NC Coronavirus Updates

News coverage and resources related to the spread and response to the coronavirus in North Carolina and beyond.

WUNC is also compiling a list of organizations asking for support during this unprecedented time.  

With more than one million deaths worldwide, it can feel nearly impossible to fully grasp the toll COVID-19 has taken across the globe. The consistent stress of the pandemic, and an ever-increasing death count can sometimes be too much for our brains to comprehend. 

Host Dave DeWitt talks with Elke Weber, professor of psychology, public affairs, energy, and the environment at Princeton University, about adapting to stress and numbness tied to the pandemic.

Dave also highlights a recent study that examined ghost forests along the North Carolina coast and how they serve as indicators of climate change’s consequences.



Three women wearing white lab coats, masks, face shields and gloves stood around a table on a recent afternoon at LabCorp's Burlington headquarters, using box cutters to open packages. Inside each package was a box containing a plastic sample tube.

These are the company’s at-home coronavirus test kits. They’re among the tens of thousands of coronavirus test swabs from across the U.S. that the North Carolina lab location receives daily.

NC National Guard Covid Mask
U.S. Army photo by Staff Sgt. Mary Junell, via Flickr / https://bit.ly/349yfMJ

This post will be updated periodically with the latest information on how the coronavirus is affecting North Carolina. Scroll down for older updates. For a recap of last week's news, check out Coronavirus Live Updates: Week of Sept. 21.

5:30 p.m. - A student at Appalachian State University has died of complications of COVID-19. Chancellor Sheri Everts gave her condolences in a press release today, confirming that student Chad Dorrill had died.

Dorrill lived off campus in Boone and was taking all online classes. After he started feeling unwell, his mother encouraged him to come home to the Winston-Salem area to isolate. According to the Wautauga Democrat, he died Monday night at Forsyth Medical Center. - Liz Schlemmer, WUNC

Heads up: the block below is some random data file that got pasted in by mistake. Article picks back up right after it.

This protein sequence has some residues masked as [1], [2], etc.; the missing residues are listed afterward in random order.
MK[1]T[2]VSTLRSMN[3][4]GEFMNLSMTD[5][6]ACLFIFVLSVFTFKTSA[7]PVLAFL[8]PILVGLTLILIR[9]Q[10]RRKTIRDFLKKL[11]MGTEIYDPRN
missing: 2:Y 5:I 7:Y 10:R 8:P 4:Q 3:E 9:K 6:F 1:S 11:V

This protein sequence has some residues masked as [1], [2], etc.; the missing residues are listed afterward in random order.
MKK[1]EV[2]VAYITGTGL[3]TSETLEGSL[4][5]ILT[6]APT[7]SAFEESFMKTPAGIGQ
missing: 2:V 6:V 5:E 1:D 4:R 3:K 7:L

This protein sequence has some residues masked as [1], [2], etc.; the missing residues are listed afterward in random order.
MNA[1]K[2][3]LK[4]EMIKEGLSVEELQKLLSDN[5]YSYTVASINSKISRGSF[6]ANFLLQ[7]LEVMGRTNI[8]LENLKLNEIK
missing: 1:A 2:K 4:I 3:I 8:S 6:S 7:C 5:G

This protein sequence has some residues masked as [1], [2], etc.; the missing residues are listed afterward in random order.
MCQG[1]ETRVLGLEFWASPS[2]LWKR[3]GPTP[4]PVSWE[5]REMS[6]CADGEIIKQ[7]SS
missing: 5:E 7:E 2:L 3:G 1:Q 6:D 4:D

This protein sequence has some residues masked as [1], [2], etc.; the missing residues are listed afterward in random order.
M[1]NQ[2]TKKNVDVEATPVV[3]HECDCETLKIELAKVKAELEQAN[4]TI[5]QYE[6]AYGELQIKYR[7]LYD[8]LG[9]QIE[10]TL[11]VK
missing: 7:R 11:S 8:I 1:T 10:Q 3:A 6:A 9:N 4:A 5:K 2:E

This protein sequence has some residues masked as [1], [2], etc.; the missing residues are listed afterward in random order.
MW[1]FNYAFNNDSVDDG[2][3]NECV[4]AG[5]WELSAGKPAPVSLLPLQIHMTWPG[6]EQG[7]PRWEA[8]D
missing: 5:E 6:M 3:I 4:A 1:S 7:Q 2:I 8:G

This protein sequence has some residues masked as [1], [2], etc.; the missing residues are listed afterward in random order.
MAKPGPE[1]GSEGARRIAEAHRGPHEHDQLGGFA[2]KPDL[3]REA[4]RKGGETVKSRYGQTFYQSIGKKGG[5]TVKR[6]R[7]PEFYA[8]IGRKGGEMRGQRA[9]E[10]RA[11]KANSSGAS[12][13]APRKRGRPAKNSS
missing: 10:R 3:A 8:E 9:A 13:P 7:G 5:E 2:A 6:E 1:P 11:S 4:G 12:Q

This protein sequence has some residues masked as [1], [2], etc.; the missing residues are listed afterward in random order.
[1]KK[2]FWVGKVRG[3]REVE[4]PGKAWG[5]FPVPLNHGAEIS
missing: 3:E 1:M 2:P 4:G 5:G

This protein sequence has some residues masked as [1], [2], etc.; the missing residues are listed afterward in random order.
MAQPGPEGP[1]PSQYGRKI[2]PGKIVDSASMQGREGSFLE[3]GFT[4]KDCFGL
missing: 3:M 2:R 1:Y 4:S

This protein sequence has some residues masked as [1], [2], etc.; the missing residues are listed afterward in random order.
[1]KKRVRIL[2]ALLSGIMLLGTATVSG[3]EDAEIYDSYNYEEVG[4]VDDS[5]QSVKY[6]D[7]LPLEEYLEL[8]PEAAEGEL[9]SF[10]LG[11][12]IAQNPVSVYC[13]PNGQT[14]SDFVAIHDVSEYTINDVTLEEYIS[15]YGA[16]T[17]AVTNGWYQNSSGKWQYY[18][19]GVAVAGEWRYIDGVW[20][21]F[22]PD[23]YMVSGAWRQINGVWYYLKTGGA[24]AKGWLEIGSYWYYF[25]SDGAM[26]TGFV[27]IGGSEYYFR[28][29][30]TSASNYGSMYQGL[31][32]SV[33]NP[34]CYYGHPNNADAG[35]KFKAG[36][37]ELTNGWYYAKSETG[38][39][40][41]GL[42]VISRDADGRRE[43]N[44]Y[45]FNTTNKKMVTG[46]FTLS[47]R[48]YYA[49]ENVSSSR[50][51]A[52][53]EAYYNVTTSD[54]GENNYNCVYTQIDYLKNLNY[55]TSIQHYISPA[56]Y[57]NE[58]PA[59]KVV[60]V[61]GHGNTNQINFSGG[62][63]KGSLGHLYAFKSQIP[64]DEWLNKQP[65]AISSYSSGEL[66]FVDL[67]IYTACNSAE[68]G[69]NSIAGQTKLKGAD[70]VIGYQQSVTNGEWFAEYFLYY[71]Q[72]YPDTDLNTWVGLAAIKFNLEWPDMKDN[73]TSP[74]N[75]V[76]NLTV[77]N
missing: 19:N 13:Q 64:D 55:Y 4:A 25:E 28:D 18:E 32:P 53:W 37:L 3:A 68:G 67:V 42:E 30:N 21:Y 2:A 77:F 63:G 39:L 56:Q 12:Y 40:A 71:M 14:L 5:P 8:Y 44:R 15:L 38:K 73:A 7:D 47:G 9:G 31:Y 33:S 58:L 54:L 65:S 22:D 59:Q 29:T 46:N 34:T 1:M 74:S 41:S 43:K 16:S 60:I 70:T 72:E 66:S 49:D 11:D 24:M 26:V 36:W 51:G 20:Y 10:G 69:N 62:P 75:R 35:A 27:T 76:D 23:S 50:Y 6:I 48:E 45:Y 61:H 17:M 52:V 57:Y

Charles Jacocks, rear, along with his wife Carrie and incoming freshman Ann Grace, right, carry their belongings as college students begin moving in for the fall semester at N.C. State University in Raleigh, N.C., Friday, July 31, 2020.
Gerry Broome / AP

A new study links college reopenings to spikes in COVID-19 cases across the country. The study is co-authored by UNC Greensboro economics professor Martin Andersen, Davidson College education professor Chris Marsicano and others. Marsicano is also the Director of the College Crisis Initiative.

Carter-Finley Stadium, where the North Carolina State University Wolfpack play home football games.
N.C. State Athletics

College and professional sports teams in North Carolina may soon be allowed to host a few thousand fans in outdoor stadiums, Democratic Gov. Roy Cooper announced on Tuesday.

Gov. Cooper and members of the Coronavirus Task Force are scheduled to hold a media briefing on COVID-19. 

Watch live here starting at 2 p.m.

The U.S. death toll from COVID-19 surpassed 200,000 on Tuesday — reaching what was once the upper limit of some estimates for the pandemic's impact on Americans. Some experts now warn that the toll could nearly double again by the end of 2020.

"I hoped we would be in a better place by now," said Caitlin Rivers, an epidemiologist at the Johns Hopkins Center for Health Security. "It's an enormous and tragic loss of life."

COVID coronavirus mask kids bikes police greenville
City of Greenville, via Flickr / https://bit.ly/2RONEMk

This post will be updated periodically with the latest information on how the coronavirus is affecting North Carolina. Scroll down for older updates. For a recap of last week's news, check out Coronavirus Live Updates: Week of Sept. 14.

3:40 p.m. - The state is adding data on antigen testing to its COVID-19 dashboard. The new information will include cases and deaths diagnosed with an antigen test, and the number of antigen tests completed daily. Formerly the health department only reported tests confirmed with a molecular test that detects the virus's genetic material. Antigen tests, which account for roughly 2% of COVID-19 tests in North Carolina, look for specific proteins on the surface of the virus. The department says it can add the antigen testing data due to improved reporting processes, and is joining 31 other states in doing so. - Cole del Charco, WUNC